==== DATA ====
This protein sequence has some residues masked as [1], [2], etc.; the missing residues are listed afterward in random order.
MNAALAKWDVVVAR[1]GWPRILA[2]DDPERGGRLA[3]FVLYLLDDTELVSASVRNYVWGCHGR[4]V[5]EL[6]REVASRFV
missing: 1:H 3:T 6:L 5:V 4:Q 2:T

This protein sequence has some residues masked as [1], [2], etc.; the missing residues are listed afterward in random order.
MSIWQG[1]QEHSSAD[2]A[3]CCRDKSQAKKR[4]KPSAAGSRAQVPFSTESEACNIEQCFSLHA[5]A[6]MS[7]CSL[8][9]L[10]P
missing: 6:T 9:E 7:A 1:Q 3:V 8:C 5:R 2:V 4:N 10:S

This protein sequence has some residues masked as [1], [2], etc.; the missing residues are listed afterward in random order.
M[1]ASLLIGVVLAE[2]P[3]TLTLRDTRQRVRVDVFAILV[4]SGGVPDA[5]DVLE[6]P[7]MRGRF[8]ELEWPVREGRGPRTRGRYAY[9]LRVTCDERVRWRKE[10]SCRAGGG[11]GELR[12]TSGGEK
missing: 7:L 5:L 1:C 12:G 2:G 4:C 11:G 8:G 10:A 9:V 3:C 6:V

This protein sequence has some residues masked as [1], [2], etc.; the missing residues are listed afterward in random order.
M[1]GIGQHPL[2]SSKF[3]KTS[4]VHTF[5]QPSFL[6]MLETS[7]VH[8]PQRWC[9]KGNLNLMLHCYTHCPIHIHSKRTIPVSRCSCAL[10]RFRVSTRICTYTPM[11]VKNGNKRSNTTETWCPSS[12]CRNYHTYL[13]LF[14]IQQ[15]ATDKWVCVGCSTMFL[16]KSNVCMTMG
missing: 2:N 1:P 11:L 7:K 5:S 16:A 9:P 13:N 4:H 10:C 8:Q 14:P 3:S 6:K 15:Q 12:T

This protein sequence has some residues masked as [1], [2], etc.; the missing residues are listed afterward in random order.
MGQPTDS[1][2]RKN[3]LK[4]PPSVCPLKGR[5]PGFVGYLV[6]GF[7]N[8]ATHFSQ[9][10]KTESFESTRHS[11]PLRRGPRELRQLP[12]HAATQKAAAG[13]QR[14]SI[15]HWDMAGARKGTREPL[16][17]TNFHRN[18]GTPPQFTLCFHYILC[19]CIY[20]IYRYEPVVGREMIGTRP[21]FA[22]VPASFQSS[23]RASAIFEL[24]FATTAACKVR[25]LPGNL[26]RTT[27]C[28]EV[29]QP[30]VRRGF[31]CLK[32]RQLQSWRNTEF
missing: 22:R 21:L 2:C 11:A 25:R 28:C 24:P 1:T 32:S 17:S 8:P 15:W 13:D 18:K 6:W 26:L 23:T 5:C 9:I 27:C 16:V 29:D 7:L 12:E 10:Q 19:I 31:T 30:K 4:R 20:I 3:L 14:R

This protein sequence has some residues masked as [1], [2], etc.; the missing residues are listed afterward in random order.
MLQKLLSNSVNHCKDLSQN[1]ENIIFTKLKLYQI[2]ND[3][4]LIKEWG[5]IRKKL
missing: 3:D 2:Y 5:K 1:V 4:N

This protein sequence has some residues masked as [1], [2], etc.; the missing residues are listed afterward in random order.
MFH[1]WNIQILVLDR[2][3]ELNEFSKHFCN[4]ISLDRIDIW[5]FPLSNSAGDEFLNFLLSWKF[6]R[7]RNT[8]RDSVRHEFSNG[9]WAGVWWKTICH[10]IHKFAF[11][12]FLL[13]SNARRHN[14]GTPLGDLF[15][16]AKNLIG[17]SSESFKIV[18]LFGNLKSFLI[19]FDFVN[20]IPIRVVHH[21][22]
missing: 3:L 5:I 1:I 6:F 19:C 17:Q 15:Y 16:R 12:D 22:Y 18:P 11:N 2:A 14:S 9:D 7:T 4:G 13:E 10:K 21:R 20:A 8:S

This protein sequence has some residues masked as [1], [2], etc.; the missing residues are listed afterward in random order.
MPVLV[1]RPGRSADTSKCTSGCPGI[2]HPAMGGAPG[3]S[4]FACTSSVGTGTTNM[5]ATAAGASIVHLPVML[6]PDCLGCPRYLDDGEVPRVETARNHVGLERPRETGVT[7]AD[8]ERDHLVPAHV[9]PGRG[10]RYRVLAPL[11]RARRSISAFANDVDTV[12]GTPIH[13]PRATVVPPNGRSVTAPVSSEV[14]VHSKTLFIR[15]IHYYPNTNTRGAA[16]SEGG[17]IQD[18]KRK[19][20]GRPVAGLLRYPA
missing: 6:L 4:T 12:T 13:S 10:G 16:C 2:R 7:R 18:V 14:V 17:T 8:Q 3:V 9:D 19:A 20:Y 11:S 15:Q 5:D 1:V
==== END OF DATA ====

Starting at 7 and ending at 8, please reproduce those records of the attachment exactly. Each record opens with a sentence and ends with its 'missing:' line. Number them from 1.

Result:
This protein sequence has some residues masked as [1], [2], etc.; the missing residues are listed afterward in random order.
MFH[1]WNIQILVLDR[2][3]ELNEFSKHFCN[4]ISLDRIDIW[5]FPLSNSAGDEFLNFLLSWKF[6]R[7]RNT[8]RDSVRHEFSNG[9]WAGVWWKTICH[10]IHKFAF[11][12]FLL[13]SNARRHN[14]GTPLGDLF[15][16]AKNLIG[17]SSESFKIV[18]LFGNLKSFLI[19]FDFVN[20]IPIRVVHH[21][22]
missing: 3:L 5:I 1:I 6:F 19:C 17:Q 15:Y 16:R 12:D 22:Y 18:P 11:N 2:A 14:S 9:D 7:T 4:G 13:E 10:K 21:R 20:A 8:S

This protein sequence has some residues masked as [1], [2], etc.; the missing residues are listed afterward in random order.
MPVLV[1]RPGRSADTSKCTSGCPGI[2]HPAMGGAPG[3]S[4]FACTSSVGTGTTNM[5]ATAAGASIVHLPVML[6]PDCLGCPRYLDDGEVPRVETARNHVGLERPRETGVT[7]AD[8]ERDHLVPAHV[9]PGRG[10]RYRVLAPL[11]RARRSISAFANDVDTV[12]GTPIH[13]PRATVVPPNGRSVTAPVSSEV[14]VHSKTLFIR[15]IHYYPNTNTRGAA[16]SEGG[17]IQD[18]KRK[19][20]GRPVAGLLRYPA
missing: 6:L 4:T 12:T 13:S 10:G 16:C 2:R 7:R 18:V 14:V 17:T 8:Q 3:V 9:D 19:A 20:Y 11:S 15:Q 5:D 1:V